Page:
Spot gold rose 0.5% to $1,853.12 an ounce on Monday, reaching the highest point since February 10, according to Bloomberg. The price movement came as bitcoin sank to nearly $42,000 after Elon Musk suggested Tesla may sell its holdings.

The ratio of gold’s price relative to bitcoin is up to the highest point since early February. One Bitcoin is now equivalent to about 23 ounces of gold bullion, down from a record of 36 ounces in April, according to Bloomberg data.

It’s likely that many investors may be buying gold as an alternative to a weakening dollar. The Federal Reserve has promised to keep interest rates near zero for the foreseeable future, which could weaken the US currency and strengthen the case for gold.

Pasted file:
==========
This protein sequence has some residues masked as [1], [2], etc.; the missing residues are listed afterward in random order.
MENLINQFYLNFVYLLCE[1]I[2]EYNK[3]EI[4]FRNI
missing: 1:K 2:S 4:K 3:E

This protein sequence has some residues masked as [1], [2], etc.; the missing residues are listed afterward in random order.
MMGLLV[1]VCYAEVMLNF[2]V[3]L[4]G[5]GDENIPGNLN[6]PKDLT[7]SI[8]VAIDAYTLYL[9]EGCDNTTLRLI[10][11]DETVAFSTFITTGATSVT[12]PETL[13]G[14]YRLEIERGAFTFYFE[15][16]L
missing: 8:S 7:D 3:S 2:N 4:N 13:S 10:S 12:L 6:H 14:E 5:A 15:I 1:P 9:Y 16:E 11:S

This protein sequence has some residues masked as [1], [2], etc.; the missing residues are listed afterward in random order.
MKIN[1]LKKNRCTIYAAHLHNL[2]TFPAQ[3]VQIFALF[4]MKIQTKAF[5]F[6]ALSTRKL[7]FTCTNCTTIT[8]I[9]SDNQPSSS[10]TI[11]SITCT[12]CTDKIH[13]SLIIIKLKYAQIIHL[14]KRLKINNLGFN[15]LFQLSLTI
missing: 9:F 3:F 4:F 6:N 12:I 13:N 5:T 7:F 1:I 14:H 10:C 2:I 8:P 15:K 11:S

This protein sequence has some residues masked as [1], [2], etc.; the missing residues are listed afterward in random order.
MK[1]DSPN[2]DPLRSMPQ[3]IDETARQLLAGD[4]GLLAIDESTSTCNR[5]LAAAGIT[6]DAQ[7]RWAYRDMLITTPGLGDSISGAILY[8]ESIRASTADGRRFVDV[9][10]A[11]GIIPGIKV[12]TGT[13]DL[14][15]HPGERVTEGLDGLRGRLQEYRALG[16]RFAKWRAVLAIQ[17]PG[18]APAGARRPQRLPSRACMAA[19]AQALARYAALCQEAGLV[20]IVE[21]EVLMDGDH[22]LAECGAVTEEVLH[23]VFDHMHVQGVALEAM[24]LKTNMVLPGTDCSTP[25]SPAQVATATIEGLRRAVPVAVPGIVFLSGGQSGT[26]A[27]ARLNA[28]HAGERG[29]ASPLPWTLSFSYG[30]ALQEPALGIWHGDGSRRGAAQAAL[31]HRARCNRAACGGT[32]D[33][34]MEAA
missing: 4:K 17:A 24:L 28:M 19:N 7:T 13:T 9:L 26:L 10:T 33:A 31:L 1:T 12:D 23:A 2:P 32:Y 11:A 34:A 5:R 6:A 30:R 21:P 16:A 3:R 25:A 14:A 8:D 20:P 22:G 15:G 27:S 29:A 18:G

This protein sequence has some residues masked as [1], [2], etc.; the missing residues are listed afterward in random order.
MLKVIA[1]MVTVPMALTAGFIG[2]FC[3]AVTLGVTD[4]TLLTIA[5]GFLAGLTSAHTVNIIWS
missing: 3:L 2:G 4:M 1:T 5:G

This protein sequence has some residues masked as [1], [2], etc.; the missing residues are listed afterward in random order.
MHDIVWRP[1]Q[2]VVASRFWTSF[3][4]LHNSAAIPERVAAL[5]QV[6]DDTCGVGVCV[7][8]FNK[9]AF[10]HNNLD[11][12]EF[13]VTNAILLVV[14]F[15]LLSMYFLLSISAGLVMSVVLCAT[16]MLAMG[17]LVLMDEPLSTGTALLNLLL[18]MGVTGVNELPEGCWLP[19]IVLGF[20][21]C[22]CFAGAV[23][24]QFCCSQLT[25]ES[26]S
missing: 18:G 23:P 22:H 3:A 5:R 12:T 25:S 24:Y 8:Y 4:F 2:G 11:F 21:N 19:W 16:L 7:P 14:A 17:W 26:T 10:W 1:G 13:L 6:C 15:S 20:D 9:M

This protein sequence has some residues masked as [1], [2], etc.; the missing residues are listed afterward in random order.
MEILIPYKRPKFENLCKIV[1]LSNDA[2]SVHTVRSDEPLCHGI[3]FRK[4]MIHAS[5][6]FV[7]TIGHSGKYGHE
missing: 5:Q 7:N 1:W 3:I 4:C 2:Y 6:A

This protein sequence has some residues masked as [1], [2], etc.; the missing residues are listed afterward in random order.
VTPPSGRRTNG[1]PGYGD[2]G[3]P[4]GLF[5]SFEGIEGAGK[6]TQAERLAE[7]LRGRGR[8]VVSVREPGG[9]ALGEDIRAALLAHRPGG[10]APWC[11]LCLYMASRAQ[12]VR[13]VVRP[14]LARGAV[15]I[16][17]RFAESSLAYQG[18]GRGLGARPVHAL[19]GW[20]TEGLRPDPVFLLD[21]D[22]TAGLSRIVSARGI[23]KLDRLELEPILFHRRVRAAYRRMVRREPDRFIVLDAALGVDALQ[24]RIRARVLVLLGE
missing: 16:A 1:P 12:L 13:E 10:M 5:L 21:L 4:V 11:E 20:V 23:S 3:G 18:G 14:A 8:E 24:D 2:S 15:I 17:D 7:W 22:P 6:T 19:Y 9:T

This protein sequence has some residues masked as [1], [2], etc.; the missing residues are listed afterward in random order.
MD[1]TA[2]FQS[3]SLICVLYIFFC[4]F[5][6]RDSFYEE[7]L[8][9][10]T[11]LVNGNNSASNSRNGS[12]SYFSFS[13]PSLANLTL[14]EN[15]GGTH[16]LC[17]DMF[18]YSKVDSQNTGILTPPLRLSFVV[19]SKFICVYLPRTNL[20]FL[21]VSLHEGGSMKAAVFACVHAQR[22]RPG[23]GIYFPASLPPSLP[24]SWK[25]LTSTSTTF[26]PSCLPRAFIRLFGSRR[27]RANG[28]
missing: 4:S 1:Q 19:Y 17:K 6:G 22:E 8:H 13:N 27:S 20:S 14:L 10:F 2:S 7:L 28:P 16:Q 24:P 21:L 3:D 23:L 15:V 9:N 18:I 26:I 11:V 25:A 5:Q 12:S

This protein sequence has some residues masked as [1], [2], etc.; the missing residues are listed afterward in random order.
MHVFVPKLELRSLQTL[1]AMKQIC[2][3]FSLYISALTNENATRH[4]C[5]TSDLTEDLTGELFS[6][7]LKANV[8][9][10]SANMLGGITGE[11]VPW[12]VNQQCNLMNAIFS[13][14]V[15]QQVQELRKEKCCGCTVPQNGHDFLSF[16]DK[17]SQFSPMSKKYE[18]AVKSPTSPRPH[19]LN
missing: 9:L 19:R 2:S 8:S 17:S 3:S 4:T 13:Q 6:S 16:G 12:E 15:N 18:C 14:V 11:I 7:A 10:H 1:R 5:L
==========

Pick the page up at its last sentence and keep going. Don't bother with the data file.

Gold has also been historically viewed as a hedge against inflation, and Wall Street has grown increasingly concerned that inflation will overheat as the US emerges out of the pandemic.

Cryptocurrency bulls argue that bitcoin’s fixed supply makes it an even better hedge against inflation than Gold, but recent price movements in both assets question this narrative.

Last week, when key inflation data came in significantly higher than expected, bitcoin fell 7% in one day, moving in the exact opposite direction as one would expect an inflation hedge to move. Bitcoin experts say they’re not concerned about day-to-day movements in the historically volatile cryptocurrency’s price.

Read more: UBS says to buy these 42 ‘new momentum’ stocks that are poised to outperform in a rising inflation environment